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The Oat Approach

By Cathy Christensen April 2008 issue of Skin Inc. magazine

It is difficult to think of a more wholesome food than oats. Even when you pour oats from a container you purchase at the grocery store, it looks so amazingly healthy and unadulterated—as if there was no processing plant between you and the food at all. And unlike many things, in this instance, you can judge a book by its cover.


       Oats are considered a cereal grain and are commonly used to feed livestock. Known for their cholesterol-lowering properties, they are often touted commercially for being nutritious, and oat bran—the outer casing of the oat—and its consumption is believed to reduce LDL cholesterol, possibly lowering the risk of heart disease. Also, the soluble fiber in whole oats is a class of polysaccharides known as beta-d-glucan.1


In the kitchen


       Oats are used in a variety of culinary ways, and usually are known for being rolled and crushed as oatmeal or ground into oat flour. Oatmeal is, of course, commonly eaten as hot cereal, but it is also used in goodies like oat bread, granola or as oatmeal cookies. Oats also can be used for brewing beer.1


       At the Salish Lodge & Spa in Snoqualmie, Washington, the Bircher-Brenner Muësli can be enjoyed, combining rolled oats, grains and cereals with nuts and fruit. For a main course, enjoy the Santa Fe Chicken Rolls from Cal-A-Vie in Vista, California, which are rolled in oats before baking for a crunchy coating, and dessert at Tennessee Fitness Spa in Waynesboro, Tennessee, is a must, especially when it includes the delectable and healthy Oatmeal Raisin Cookies. At the Teton Mountain Lodge & Spa in Teton Village, Wyoming, the Cascade Granola combines rolled oats, seeds, nuts and honey, and see Ludlow, Vermont’s Green Mountain at Fox Run’s signature Green Mountain Granola recipe from Executive Chef Jon Gatewood for an easy, tasty treat.


In the spa


       Oats have been a skin care staple since ancient Egyptian times, where whole or rolled varieties were used in soothing baths. The mess this made led to the development of colloidal oatmeal, which is prepared from dehulled oats and ground into a fine powder. It retains the moisturizing effects of the whole oat, but disperses more easily in water and can be added to creams and lotions for use in topical skin care products.2


       The moisturizing benefits of oats are no secret to leading spas and skin care brands, as well, and although recent research suggests children with skin allergies may be allergic to oat proteins, children older than two years old should be able to enjoy the benefits of oat-based skin care products.3


       At Sonoma Coast Villa’s Courtyard Spa in Bodega, California, the Sonoma Scrub and Wrap combines polenta, oats and shredded coconut for a unique experience, while the Oats Wrap at Stepping Stone Spa & Wellness Center in Lyndonville, Vermont, soothes itching and is an anti-inflammatory, as well as a moisturizing, service. At Danville, California’s Valeria Clinical Skin Care & Spa, the Sensitive Treatment is an algae-based service infused with soothing oats and violets.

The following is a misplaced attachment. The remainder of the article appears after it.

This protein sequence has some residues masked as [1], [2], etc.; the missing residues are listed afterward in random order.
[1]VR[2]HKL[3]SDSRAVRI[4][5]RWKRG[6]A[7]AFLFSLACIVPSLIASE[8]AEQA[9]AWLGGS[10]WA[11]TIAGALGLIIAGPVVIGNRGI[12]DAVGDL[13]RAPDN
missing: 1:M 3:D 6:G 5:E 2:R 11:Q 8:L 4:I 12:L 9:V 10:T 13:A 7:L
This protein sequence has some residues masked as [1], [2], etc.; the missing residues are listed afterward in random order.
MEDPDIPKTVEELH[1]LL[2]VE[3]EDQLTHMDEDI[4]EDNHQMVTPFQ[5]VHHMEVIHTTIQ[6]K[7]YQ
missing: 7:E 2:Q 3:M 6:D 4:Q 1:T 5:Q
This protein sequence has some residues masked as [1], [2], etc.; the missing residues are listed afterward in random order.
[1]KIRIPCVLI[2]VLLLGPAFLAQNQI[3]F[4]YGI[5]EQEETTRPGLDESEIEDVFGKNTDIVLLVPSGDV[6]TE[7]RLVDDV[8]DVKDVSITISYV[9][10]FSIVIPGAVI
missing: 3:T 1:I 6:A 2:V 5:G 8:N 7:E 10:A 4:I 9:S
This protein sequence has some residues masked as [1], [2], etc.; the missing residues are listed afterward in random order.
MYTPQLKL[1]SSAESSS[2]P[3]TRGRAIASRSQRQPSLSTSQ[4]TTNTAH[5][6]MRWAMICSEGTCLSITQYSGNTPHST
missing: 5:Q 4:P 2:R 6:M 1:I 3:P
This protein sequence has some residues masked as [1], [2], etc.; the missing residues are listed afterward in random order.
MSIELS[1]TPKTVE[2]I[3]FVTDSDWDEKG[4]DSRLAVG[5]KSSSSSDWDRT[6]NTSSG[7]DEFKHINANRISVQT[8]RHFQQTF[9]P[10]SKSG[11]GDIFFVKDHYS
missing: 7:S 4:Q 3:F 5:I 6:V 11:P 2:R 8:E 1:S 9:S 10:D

Skin care products also utilize the power of oats, including Alchimie Forever’s Kantic Mask, which soothes, protects and brightens dull skin. Dermalogica’s Clinical Colloidal Oatmeal recently was reformulated as a silky powder, resulting in more effective penetration of the beneficial ingredients, and Bioelements’ His Volcanic Mud Soap features ground oatmeal to slough off dead skin. Used in makeup products as well, Colorescience’s Finishing Brush contains oat protein to absorb oil and nourish the skin.


Delicious and satisfying


       Whether on the breakfast table, in your favorite cookie or in the bath, oats can result in better health. This delicious, nutritious and satisfying cereal can be enjoyed by your clients in many different ways, each one beneficial for the body and skin. 












(All accessed Feb 1, 2008)

Green Mountain Granola


From Executive Chef Jon Gatewood at Green Mountain at Fox Run in Ludlow, Vermont


Makes 12 1/4-cup servings


1 1/2 cups rolled oats


1 cup chopped pecans


1/4 cup raw sunflower seeds


1/4 cup coconut (optional)


3 tablespoons brown sugar


3 tablespoons maple syrup


2 tablespoons canola oil


1/4 teaspoon salt


3/4 cup raisins


1.    Preheat oven to 250°F.


2.    In a large bowl, combine rolled oats, nuts, sunflower seeds, coconut and brown sugar. You can substitute other nuts for pecans.


3.    In a separate bowl, mix maple syrup, oil and salt; stir into the dry ingredients.


4.    Spread mixture out on a rimmed cookie sheet and bake for about 1 hour, stirring every 10 minutes.


5.    Remove from the oven and mix in raisins. Other dried fruits can be substituted for raisins.

Recent Spa Cuisine columns:
Spa Cuisine: Green Tea Party by Cathy Christensen
Spa Cuisine: Blue Love by Cathy Christensen


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